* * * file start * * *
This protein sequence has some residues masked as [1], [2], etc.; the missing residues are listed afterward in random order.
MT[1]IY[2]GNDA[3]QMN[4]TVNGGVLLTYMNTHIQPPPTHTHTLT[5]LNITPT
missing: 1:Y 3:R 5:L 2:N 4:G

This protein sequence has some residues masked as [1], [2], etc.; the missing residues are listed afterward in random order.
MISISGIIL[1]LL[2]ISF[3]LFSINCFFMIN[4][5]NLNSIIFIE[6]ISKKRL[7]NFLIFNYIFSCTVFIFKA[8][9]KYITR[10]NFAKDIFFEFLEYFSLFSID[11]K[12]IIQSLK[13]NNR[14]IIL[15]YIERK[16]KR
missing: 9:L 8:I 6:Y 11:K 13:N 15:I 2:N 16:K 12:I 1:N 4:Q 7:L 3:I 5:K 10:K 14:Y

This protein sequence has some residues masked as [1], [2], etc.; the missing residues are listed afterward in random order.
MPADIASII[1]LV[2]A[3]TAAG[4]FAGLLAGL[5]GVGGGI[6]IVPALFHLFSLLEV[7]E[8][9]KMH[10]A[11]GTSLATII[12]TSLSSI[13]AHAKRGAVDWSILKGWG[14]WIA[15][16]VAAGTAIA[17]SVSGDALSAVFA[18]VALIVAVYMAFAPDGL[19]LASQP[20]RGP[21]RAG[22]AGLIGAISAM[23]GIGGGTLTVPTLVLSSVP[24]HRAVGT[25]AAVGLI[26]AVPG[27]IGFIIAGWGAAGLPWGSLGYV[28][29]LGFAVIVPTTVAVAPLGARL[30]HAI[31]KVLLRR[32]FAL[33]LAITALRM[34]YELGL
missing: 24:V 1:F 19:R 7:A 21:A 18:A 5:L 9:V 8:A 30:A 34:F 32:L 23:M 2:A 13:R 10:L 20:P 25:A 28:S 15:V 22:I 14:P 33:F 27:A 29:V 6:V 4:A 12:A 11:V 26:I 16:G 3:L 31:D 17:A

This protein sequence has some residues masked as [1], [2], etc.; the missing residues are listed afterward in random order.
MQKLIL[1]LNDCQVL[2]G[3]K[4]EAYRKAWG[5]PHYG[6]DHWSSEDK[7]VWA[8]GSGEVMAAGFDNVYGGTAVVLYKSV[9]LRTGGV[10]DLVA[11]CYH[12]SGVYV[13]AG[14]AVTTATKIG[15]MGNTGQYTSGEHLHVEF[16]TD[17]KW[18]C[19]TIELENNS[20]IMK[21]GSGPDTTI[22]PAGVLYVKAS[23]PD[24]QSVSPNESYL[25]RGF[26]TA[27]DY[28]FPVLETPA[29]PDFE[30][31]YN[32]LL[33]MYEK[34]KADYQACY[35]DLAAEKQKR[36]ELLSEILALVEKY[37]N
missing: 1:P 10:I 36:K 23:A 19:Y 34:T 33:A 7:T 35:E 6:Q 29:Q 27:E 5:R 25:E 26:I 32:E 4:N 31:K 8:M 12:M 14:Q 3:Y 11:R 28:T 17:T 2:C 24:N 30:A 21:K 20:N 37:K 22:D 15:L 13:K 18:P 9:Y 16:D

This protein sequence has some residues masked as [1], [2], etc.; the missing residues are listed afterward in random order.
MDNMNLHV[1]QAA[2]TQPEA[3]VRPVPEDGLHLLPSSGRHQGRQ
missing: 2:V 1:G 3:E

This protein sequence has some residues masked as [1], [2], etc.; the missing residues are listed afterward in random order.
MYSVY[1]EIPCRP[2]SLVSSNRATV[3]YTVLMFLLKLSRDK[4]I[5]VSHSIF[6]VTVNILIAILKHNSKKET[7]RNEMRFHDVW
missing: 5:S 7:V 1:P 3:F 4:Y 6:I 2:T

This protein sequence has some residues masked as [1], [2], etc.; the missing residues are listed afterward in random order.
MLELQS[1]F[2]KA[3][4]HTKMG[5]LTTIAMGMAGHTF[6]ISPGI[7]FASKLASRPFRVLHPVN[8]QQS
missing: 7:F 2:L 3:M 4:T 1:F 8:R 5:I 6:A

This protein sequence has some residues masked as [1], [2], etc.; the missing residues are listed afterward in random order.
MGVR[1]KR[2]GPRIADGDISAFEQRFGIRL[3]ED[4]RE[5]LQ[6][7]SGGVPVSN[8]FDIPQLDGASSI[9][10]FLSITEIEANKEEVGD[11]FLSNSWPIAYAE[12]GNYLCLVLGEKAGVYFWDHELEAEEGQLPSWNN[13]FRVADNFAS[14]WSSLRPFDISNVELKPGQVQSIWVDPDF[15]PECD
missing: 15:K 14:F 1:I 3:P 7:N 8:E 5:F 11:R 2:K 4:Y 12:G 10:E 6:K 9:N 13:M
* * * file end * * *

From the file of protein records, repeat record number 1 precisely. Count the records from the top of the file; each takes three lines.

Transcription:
This protein sequence has some residues masked as [1], [2], etc.; the missing residues are listed afterward in random order.
MT[1]IY[2]GNDA[3]QMN[4]TVNGGVLLTYMNTHIQPPPTHTHTLT[5]LNITPT
missing: 1:Y 3:R 5:L 2:N 4:G